Before I had finished my first week as a graduate student at Penn, the front page of The Daily Pennsylvanian featured a story on the issue of campus mental health, a topic also discussed during freshman convocation. As I read through the article, I had a flashback to my early days at Harvard. It seemed strange to me then to listen to upperclassmen talk — though bravely — about mental health issues they had been facing. I could not imagine that such problems would exist in an Ivy League environment, which I believed promoted a balance between academic excellence and physical and mental health.
Soon, upon facing countless sacrifices and brutal all-nighters, I found myself battling with problems I never thought I would encounter. The main issues I faced were a form of light depression and a periodic inclination towards self-destructive behaviors. Thankfully, their influence in my life was limited. Through the combination of support from family and friends and strength of will, I was able to overcome them, suffering only minimal damage. What about the people who are severely affected by such problems and cannot easily overcome them though?
I recently read on the front page of the DP that “six students committed suicide within 15 months.” It seems that Penn is trying to make students aware of the help available to them through Counseling and Psychological Services and is urging students to seek out that help.
Suicide rates are high across the Ivy League schools, with Cornell at the top of the list. According to The Cornell Daily Sun, the university has spent “$575,000 on suicide response so far.” It is alarming that almost two-thirds of this amount was spent toward “restriction means.”
Penn, like most of the other Ivy League schools, treats mental health issues as a problem that needs to be solved. Not once have I encountered an article, or a mental health specialist, that took a step back and tackled the problem at its foundations. No university spokesperson has ever questioned the intensity of the workload or the examination system, which, in my opinion, constitute the two primary factors in the development of mental health problems after students start attending an Ivy League school.
As far as the workload is concerned, a stroll through the Sept. 10 career fair would be enough to explain the source of such immense academic pressure. The list features corporations such as Goldman Sachs and JP Morgan, which boast 65- to 80-hour work weeks, with only minimal regulation in such forms as the “Saturday Rule” or “Weekend Protection” effective only since 2013. It seems that the top universities of the country are trying to prepare students for these demanding and highly competitive careers with similarly intense academic workloads.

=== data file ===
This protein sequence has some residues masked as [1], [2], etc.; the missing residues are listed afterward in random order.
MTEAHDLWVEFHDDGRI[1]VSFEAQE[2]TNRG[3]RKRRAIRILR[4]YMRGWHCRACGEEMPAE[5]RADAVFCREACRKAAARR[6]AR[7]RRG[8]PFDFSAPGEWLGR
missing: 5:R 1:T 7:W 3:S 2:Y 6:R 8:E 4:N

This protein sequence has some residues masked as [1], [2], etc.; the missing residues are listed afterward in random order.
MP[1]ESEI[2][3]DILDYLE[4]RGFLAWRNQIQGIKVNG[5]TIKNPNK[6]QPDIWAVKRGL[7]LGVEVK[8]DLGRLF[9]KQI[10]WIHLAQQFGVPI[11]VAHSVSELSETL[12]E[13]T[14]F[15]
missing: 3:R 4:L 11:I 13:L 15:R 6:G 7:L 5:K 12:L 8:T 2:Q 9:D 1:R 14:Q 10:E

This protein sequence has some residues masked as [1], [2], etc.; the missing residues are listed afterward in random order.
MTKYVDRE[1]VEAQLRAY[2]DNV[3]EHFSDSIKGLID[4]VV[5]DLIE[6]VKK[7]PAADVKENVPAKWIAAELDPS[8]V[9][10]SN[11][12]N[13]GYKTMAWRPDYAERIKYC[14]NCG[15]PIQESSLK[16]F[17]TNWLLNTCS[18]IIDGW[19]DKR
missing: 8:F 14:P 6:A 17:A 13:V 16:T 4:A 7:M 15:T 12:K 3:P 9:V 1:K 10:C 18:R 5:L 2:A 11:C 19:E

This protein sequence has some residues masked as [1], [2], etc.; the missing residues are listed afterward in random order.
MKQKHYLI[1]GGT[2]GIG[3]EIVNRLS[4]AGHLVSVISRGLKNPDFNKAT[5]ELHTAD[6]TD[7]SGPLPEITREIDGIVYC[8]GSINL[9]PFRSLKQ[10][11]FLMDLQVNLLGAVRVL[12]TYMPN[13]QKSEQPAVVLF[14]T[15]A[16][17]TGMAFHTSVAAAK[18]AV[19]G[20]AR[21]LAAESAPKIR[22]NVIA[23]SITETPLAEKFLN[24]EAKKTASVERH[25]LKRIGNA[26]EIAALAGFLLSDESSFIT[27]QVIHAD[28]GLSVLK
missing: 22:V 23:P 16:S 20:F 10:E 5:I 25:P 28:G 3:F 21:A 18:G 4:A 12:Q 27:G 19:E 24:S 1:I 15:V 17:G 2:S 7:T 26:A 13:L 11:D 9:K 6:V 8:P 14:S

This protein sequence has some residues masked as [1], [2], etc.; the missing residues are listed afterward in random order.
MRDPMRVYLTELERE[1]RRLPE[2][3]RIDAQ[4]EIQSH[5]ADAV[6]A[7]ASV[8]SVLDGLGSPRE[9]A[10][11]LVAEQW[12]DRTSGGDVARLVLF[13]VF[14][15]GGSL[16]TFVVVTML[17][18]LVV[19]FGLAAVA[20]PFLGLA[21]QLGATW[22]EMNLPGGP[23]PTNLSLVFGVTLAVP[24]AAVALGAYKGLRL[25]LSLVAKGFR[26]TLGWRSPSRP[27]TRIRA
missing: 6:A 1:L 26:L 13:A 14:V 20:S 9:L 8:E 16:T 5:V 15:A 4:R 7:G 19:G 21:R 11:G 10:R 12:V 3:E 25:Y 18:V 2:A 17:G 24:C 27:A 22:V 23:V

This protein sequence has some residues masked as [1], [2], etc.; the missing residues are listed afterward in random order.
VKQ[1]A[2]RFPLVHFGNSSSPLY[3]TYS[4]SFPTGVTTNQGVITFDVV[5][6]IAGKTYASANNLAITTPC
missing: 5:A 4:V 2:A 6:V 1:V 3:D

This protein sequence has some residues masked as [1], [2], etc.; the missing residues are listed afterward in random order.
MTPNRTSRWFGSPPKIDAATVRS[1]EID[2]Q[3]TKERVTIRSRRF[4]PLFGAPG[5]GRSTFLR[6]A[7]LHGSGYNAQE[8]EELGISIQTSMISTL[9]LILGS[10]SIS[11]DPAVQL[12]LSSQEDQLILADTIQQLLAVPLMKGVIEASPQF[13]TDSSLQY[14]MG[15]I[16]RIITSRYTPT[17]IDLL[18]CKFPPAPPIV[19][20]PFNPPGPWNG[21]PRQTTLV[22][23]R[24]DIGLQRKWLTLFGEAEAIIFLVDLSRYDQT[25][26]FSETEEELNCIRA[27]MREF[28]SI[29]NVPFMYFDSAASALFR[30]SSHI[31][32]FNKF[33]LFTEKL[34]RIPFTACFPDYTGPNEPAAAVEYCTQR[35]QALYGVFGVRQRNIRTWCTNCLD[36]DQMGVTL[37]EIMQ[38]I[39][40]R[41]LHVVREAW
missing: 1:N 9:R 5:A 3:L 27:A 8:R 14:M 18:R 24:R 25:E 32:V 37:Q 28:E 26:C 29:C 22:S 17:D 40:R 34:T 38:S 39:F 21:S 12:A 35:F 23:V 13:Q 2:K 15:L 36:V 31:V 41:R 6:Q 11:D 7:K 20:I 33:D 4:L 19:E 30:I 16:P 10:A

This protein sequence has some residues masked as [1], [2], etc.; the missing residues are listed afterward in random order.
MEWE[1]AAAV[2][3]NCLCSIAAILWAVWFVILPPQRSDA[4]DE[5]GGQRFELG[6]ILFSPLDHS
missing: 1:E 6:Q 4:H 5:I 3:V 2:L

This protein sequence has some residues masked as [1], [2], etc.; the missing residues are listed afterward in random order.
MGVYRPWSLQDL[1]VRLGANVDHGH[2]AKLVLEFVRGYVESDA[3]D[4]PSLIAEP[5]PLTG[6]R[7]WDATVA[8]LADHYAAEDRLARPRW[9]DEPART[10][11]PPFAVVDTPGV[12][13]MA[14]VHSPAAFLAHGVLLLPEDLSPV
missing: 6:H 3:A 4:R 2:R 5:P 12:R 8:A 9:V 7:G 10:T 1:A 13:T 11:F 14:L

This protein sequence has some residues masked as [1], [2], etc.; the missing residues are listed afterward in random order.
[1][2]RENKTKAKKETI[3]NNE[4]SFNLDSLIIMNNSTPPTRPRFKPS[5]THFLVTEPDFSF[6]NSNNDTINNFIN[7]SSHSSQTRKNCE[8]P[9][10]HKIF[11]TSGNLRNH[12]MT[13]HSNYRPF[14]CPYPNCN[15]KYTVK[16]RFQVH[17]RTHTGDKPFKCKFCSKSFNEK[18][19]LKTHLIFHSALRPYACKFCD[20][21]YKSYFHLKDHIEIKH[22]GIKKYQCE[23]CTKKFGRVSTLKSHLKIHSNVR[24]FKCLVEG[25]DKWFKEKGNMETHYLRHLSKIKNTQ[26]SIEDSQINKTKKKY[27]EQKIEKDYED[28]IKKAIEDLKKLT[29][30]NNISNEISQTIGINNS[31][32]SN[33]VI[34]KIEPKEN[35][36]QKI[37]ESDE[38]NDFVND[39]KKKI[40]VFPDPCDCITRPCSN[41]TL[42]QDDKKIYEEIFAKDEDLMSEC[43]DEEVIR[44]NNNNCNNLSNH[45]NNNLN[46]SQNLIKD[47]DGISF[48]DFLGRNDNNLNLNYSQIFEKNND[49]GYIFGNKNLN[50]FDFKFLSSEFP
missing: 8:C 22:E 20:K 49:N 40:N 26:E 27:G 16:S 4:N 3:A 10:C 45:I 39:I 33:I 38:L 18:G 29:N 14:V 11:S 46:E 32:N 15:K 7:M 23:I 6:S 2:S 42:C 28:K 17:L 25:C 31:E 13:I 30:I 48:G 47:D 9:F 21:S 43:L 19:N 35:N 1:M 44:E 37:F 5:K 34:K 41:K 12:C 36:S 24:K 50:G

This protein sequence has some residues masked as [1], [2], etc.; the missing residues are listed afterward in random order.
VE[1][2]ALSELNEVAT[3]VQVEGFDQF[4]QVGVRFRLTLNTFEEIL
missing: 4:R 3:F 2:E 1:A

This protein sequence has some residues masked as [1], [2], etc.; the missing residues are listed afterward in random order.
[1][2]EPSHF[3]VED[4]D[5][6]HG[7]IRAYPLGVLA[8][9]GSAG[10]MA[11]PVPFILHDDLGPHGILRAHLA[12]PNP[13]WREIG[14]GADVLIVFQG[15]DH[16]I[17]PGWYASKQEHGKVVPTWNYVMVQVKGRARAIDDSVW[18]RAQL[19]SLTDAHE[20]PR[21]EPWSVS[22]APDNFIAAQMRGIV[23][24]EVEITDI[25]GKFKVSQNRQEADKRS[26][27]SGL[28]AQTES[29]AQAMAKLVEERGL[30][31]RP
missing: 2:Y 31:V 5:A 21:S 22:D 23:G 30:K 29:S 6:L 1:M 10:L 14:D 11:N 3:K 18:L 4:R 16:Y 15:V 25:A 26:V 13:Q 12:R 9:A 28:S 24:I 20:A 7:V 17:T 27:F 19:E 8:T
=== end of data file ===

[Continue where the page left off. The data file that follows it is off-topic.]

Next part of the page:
A potential solution to this problem would be the creation of different tracks of study for a single course, each with a different workload, fitting different students with distinct aspirations. This theory is put into practice (as far as the problem sets are concerned) in Computer Science 50, a course taught at both Harvard and Yale by professor David Malan. There is an urgent need for educational philosophy of this kind to be applied more broadly and extensively.
Even more than the workload, the examination system adds a severe amount of stress and contributes to the development of mental health problems. For graduate school courses, the midterm amounts to 30 percent of the grade, and the final counts for 40 percent. It allows no opportunity for a second chance. Here, I am not referring to a second chance to improve one’s grade. I mean a second chance to improve one’s understanding of the material, through a more humane examination system that would allow room for failure. After all, achieving a good grade when taking a test (covering the same material but with different questions) for a second or even a third time still shows that the student has a deep understanding of the material. Most importantly, the same outcome would be reached while putting students under less pressure than the existing examination system does.
The ever-expanding scope of mental health issues requires an educational system that can adapt to and respect students’ varying levels of endurance and tolerance to stress, while still promoting academic excellence.
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